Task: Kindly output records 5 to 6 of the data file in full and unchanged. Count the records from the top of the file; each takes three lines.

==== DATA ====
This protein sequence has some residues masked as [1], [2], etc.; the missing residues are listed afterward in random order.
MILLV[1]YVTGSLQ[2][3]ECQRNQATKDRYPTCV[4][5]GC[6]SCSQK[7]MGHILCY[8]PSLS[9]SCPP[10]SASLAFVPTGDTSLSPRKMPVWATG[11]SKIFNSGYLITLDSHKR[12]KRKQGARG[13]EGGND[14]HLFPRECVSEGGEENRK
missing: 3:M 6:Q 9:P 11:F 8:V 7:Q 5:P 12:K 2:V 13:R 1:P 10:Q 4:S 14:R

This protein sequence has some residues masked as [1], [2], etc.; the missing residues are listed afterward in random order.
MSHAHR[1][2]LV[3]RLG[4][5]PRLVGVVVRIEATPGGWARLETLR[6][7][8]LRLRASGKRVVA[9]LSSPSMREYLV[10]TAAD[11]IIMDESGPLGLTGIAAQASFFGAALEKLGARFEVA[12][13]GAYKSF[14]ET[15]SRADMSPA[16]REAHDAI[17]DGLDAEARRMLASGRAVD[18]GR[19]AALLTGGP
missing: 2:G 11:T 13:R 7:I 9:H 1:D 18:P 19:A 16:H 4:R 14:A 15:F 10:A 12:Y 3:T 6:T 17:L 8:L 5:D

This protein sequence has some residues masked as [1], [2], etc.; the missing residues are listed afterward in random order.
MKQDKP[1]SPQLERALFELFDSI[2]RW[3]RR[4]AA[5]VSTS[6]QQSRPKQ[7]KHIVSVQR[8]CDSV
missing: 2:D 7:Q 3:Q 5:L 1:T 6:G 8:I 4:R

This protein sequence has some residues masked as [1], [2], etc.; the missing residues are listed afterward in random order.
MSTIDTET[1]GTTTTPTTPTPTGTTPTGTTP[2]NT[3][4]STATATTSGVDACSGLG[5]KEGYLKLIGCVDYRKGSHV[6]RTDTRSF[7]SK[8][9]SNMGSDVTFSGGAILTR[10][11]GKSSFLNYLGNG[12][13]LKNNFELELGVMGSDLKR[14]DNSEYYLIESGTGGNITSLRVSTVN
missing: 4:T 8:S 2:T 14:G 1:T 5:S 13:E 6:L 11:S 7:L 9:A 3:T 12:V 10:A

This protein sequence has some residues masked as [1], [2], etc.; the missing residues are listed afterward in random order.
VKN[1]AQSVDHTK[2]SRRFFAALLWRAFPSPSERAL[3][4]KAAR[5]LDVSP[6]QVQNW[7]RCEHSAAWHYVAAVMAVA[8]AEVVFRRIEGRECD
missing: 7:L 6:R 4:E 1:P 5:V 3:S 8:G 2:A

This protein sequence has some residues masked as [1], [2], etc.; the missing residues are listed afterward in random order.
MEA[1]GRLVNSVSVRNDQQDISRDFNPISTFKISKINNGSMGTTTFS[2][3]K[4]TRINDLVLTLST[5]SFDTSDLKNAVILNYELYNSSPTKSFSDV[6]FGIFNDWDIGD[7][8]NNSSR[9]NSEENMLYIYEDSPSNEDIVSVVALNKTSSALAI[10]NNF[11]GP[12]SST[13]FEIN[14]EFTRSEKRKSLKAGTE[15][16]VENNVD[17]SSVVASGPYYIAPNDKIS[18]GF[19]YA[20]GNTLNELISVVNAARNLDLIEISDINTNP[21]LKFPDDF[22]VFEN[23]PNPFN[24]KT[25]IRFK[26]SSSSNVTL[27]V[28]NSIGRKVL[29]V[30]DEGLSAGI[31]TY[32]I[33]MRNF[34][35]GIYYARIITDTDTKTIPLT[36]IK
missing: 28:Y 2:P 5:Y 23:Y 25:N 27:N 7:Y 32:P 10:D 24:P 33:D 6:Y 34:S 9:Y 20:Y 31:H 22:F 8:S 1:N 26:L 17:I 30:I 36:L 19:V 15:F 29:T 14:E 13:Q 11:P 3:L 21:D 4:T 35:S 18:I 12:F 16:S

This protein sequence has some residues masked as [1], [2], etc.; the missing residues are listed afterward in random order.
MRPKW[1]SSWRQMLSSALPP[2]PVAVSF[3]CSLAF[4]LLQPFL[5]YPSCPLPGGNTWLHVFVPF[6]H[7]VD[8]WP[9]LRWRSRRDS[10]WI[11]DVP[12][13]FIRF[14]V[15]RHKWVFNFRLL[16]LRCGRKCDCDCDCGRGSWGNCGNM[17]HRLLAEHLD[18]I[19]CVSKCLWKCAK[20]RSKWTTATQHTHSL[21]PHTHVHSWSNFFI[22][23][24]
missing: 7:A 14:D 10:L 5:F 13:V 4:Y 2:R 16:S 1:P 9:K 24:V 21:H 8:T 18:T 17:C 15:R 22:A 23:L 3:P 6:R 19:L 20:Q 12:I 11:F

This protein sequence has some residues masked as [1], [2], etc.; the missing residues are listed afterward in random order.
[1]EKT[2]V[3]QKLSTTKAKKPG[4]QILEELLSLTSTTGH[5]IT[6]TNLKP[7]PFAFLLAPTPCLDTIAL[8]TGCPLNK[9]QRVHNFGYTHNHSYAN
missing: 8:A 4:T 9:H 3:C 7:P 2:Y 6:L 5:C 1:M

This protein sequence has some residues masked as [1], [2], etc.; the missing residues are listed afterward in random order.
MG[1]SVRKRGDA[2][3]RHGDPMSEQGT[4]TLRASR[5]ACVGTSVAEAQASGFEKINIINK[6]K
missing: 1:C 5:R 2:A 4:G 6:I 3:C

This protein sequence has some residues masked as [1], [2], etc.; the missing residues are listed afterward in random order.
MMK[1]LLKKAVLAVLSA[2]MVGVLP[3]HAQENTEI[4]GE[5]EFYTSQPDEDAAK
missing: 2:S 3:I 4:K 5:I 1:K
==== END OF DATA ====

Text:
This protein sequence has some residues masked as [1], [2], etc.; the missing residues are listed afterward in random order.
VKN[1]AQSVDHTK[2]SRRFFAALLWRAFPSPSERAL[3][4]KAAR[5]LDVSP[6]QVQNW[7]RCEHSAAWHYVAAVMAVA[8]AEVVFRRIEGRECD
missing: 7:L 6:R 4:E 1:P 5:V 3:S 8:G 2:A

This protein sequence has some residues masked as [1], [2], etc.; the missing residues are listed afterward in random order.
MEA[1]GRLVNSVSVRNDQQDISRDFNPISTFKISKINNGSMGTTTFS[2][3]K[4]TRINDLVLTLST[5]SFDTSDLKNAVILNYELYNSSPTKSFSDV[6]FGIFNDWDIGD[7][8]NNSSR[9]NSEENMLYIYEDSPSNEDIVSVVALNKTSSALAI[10]NNF[11]GP[12]SST[13]FEIN[14]EFTRSEKRKSLKAGTE[15][16]VENNVD[17]SSVVASGPYYIAPNDKIS[18]GF[19]YA[20]GNTLNELISVVNAARNLDLIEISDINTNP[21]LKFPDDF[22]VFEN[23]PNPFN[24]KT[25]IRFK[26]SSSSNVTL[27]V[28]NSIGRKVL[29]V[30]DEGLSAGI[31]TY[32]I[33]MRNF[34][35]GIYYARIITDTDTKTIPLT[36]IK
missing: 28:Y 2:P 5:Y 23:Y 25:N 27:N 7:Y 32:P 10:D 24:P 33:D 6:Y 34:S 9:Y 20:Y 31:H 22:F 8:S 1:N 26:L 17:I 30:I 36:L 19:V 15:F 29:T 14:E 13:Q 11:P 3:L 21:D 4:T 35:S 18:I 12:F 16:S